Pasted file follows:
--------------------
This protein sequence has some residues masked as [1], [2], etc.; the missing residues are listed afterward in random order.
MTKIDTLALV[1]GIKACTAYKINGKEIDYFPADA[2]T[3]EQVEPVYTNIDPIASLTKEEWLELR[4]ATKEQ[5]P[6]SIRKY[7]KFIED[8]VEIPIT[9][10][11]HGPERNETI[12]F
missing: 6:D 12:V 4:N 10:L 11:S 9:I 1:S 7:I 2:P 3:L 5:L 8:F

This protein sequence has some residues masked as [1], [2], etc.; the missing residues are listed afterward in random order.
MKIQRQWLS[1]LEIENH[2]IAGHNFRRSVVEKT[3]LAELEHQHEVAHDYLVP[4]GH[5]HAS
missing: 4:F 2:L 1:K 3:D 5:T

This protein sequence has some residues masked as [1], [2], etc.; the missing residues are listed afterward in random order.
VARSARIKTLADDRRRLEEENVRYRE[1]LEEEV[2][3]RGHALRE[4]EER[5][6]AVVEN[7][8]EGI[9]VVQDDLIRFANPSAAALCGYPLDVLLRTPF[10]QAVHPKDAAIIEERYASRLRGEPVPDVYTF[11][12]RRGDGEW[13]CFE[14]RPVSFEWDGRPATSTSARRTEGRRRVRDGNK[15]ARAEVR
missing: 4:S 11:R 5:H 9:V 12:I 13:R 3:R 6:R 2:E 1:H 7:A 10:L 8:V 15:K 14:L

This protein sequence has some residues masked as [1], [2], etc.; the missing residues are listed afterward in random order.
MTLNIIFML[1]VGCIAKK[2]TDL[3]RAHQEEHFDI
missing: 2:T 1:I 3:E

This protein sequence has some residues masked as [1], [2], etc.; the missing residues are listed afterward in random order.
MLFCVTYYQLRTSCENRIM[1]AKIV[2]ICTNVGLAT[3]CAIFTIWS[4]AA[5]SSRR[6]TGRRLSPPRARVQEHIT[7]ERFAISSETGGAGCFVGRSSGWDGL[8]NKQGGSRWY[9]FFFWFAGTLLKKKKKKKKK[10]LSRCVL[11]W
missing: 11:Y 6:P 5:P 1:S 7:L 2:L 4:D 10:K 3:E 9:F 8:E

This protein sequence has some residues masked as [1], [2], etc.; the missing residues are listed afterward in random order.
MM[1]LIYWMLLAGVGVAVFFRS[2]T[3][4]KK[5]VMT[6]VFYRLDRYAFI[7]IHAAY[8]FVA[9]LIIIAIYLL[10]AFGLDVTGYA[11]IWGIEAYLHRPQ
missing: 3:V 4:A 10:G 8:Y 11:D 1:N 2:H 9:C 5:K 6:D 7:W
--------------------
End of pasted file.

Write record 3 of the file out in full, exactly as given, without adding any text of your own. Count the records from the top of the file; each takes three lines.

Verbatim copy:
This protein sequence has some residues masked as [1], [2], etc.; the missing residues are listed afterward in random order.
VARSARIKTLADDRRRLEEENVRYRE[1]LEEEV[2][3]RGHALRE[4]EER[5][6]AVVEN[7][8]EGI[9]VVQDDLIRFANPSAAALCGYPLDVLLRTPF[10]QAVHPKDAAIIEERYASRLRGEPVPDVYTF[11][12]RRGDGEW[13]CFE[14]RPVSFEWDGRPATSTSARRTEGRRRVRDGNK[15]ARAEVR
missing: 4:S 11:R 5:H 9:V 12:I 13:R 3:R 6:R 2:E 1:H 7:A 10:L 8:V 15:K 14:L